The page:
The trial court initially approved the settlement agreement and certified a settlement class. Notice was sent to the class and a hearing was held. The trial court gave final approval to the settlement agreement on February 6, 1991, in which it found that the notice to the class satisfied the requirements of sections 2-801 through 2-806 of the Illinois Code of Procedure and that the settlement agreement was "within a range that is fair, reasonable and adequate to the class." The court also deemed that it retained, among other things,
"jurisdiction of all matters relating to the interpretation, administration, effectuation and enforcement of this Settlement Agreement." (Emphasis added.)
Pursuant to Article III(E)(11) of the settlement agreement, the trial court approved John Tomassi (Tomassi or construction claim evaluator) to be the construction claim evaluator. Counterplaintiffs had earlier nominated him for this position.
Shortly thereafter, Tomassi began processing the construction claims. Approximately 820 class members submitted construction claim forms in varying degrees of completion: many were returned totally blank other than providing the minimal identification information.
Pertinent here is Article III(D):
"D. Requirements for Construction Benefits: In order to qualify for receipt of a construction claim benefit, each potentially eligible class member must satisfy, in the manner set forth below, the following eligibility requirements:
1. Membership in class: Be a member of the class as defined in Exhibit A.
2. Existence of defect: The work or equipment constructed or installed by the home improvement contractor must have been defective in workmanship and/or materials at the time of construction or installation. Defective or defect shall mean failure to conform to the home improvement contract, including any applicable warranties, applicable building code standards or recognized home improvement industry standards.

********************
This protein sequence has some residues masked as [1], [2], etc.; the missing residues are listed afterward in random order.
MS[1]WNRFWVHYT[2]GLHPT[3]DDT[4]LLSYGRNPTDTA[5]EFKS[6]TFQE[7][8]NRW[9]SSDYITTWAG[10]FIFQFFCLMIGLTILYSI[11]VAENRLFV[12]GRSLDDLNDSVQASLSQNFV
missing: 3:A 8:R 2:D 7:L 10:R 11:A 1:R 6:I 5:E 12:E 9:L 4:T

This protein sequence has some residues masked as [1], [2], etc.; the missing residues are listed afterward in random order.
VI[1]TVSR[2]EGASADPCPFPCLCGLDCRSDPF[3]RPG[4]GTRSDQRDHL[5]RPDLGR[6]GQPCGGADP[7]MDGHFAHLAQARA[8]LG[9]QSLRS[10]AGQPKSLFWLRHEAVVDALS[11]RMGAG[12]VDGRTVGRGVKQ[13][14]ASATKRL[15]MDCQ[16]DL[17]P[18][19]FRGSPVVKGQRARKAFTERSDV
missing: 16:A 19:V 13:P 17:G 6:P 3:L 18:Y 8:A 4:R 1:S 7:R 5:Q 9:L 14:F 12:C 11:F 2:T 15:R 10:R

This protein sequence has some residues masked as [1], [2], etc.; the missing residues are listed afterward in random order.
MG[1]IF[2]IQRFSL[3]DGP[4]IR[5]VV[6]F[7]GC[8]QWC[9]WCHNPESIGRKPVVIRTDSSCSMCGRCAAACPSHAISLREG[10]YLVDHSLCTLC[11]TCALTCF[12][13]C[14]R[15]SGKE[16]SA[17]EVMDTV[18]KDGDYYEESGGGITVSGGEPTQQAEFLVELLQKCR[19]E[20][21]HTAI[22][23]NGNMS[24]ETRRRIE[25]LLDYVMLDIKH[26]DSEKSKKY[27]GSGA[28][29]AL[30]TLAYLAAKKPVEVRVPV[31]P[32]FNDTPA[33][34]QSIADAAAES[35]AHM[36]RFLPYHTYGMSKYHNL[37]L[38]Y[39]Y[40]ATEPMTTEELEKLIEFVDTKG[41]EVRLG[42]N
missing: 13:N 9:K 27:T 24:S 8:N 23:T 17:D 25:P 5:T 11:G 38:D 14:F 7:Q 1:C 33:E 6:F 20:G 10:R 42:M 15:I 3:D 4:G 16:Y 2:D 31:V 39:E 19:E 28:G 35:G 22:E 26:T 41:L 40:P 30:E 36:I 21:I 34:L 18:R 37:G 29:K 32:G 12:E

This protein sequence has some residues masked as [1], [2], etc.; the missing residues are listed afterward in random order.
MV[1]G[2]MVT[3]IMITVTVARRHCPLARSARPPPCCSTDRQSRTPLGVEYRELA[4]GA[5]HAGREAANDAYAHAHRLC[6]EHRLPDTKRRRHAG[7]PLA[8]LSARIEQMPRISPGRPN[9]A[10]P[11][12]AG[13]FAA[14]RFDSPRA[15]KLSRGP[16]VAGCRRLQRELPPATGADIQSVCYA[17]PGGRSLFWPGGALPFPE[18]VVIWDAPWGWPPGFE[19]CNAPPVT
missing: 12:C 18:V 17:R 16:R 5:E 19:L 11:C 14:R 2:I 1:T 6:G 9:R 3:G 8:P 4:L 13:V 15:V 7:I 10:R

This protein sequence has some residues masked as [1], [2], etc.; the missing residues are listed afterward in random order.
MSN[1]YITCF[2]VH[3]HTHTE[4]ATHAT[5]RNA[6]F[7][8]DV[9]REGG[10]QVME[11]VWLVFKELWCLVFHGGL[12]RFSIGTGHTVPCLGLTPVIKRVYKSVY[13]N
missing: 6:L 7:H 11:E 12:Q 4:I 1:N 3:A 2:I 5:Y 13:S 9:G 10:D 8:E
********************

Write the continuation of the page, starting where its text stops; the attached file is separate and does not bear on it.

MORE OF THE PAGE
3. Complaint or present existence of defect: Within one year of the disbursement of the class member's loan, the class member must have complained, either orally or in writing, to Community, * * * about the construction defect, or the construction defect was the subject of documented inspectionby such an organization within the same time period. This eligibility requirement shall be waived if * * * (ii), from a viewing of the allegedly defective construction work or other physical evidence (such as photographs), it is obvious that such construction work was defective at the time it was performed or installed. These determinations shall be made by the Construction Claim Evaluator.
"the Evaluator must be satisfied that the work or equipment constructed or installed by the home improvement contractor was defective in workmanship and/or materials at the time of construction or installation or that there was a subsequent breach of warranties extending after the time of installation or construction. The Evaluator may base his determination on inspection, photographs, or other evidence submitted by the claimant." Article III(E)(6).
Article III(E)(9) of the settlement agreement provided that:
"from foregoing documents, information and materials, and from a viewing of the premises where deemed appropriate by the Evaluator, the Evaluator shall determine whether the eligibility requirements have been met and, if so, the amount of the construction benefit due the class member. Notice of the Evaluator's determination shall be given to the class member and Community."
In administering the construction claim procedure under the settlement agreement, Tomassi, after receiving a claim form from the putative class member, would initially review the form. If the returned claim form failed to provide threshold information necessary to determine whether the class member had a claim, or if so, whether the class member satisfied the eligibility requirements, Tomassi would send the class member a notice requesting the "missing" information and a form on which to provide the "missing" information. Upon receipt of the response to the Notice of Missing Information, Tomassi would then evaluate the material that had been submitted to him. He also conducted site visits and telephoned class members. Tomassi would then issue his determination on each "claim" and would send notice of same to counterplaintiffs and the Bank.
Community Bank did not agree with this procedure. *fn1 Tomassi agreed to stop processing claims until they had a meeting which was ...